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Mexico's Gender Violence Crisis Finds New Rally Point

Mexico's decades-long rash of femicide has seen many high-profile disappearances and murders over the years. One young woman's recent death, and her father's activism, have brought new attention and outrage to the crisis, Courthouse News reports. The disappearance of 18-year-old Debanhi Escobar in early April, after a night out with friends, and the discovery of her body two weeks later in a suburb of Monterrey has rallied critics of the government who are fed up with official inaction or ineptitude.

Soon after Escobar's disappearance, her father, Mario Escobar, took over her Instagram account. One of the photos he posted became a haunting emblem for the gender violence crisis in Mexico. Taken by the taxi driver who is the last person known to have seen her alive, the photo shows Debanhi alone in the middle of the night on a stretch of road so dangerous it has come to be known as “the highway of the dead.” The account now has over 625,000 followers. Escobar’s social media activism for his daughter is one reason Debanhi’s case has garnered so much attention, according to Daniela Villegas, a researcher at the Center for Gender Research and Studies at Mexico’s National Autonomous University. Another is the failure of Nuevo León Governor Samuel García to fulfill his promise to combat violence against women. “If you mess with a woman, you mess with all of Nuevo León,” he promised on the campaign trail. “People have ‘messed with’ so many women, and he hasn’t done anything about it,” said Villegas. President Andrés Manuel López Obrador has also been the target of criticism for not doing enough to combat the problem. “The federal government has very little interest in dealing with the problem of violence against women,” said Silvia Chuc of the women’s rights group Gobernanza MX. Her state of Quintana Roo has registered the highest rate of violence against women in the country since 2021. “We see from our tracking at Gobernanza MX that levels of violence against women are rising across the country, despite the federal government’s discourse that it isn’t happening,” she said. On Tuesday, the president announced he would address the problem every Thursday in his morning press conference. The first installment of his new segment titled “Zero Impunity” on Thursday featured deputy security secretary Ricardo Mejía Berdeja listing off arrests of suspects accused of violence against women and journalists.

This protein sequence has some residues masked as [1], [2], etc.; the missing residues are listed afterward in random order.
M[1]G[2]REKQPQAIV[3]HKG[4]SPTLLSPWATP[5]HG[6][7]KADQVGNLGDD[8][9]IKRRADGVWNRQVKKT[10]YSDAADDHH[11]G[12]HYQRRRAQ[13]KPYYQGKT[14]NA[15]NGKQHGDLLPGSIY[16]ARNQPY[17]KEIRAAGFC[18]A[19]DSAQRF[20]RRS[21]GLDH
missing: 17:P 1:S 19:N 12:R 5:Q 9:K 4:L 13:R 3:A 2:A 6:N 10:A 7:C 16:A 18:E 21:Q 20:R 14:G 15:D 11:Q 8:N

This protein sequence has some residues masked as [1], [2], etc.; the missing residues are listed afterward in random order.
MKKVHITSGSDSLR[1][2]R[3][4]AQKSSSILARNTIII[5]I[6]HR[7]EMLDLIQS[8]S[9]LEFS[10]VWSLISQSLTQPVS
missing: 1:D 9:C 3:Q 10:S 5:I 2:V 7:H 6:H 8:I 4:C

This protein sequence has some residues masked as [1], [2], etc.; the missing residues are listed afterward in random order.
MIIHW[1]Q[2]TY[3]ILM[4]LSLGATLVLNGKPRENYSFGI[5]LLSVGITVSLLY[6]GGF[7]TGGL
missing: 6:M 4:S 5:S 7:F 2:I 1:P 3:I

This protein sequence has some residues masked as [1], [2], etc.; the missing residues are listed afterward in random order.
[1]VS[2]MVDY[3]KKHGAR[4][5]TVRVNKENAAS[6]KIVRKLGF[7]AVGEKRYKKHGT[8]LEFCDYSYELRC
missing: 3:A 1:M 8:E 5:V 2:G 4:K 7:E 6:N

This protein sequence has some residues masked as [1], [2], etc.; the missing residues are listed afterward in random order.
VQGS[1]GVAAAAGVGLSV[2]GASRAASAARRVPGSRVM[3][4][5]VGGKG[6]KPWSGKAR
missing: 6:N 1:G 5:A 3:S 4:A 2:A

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A daily report co-sponsored by Arizona State University, Criminal Justice Journalists, and the National Criminal Justice Association

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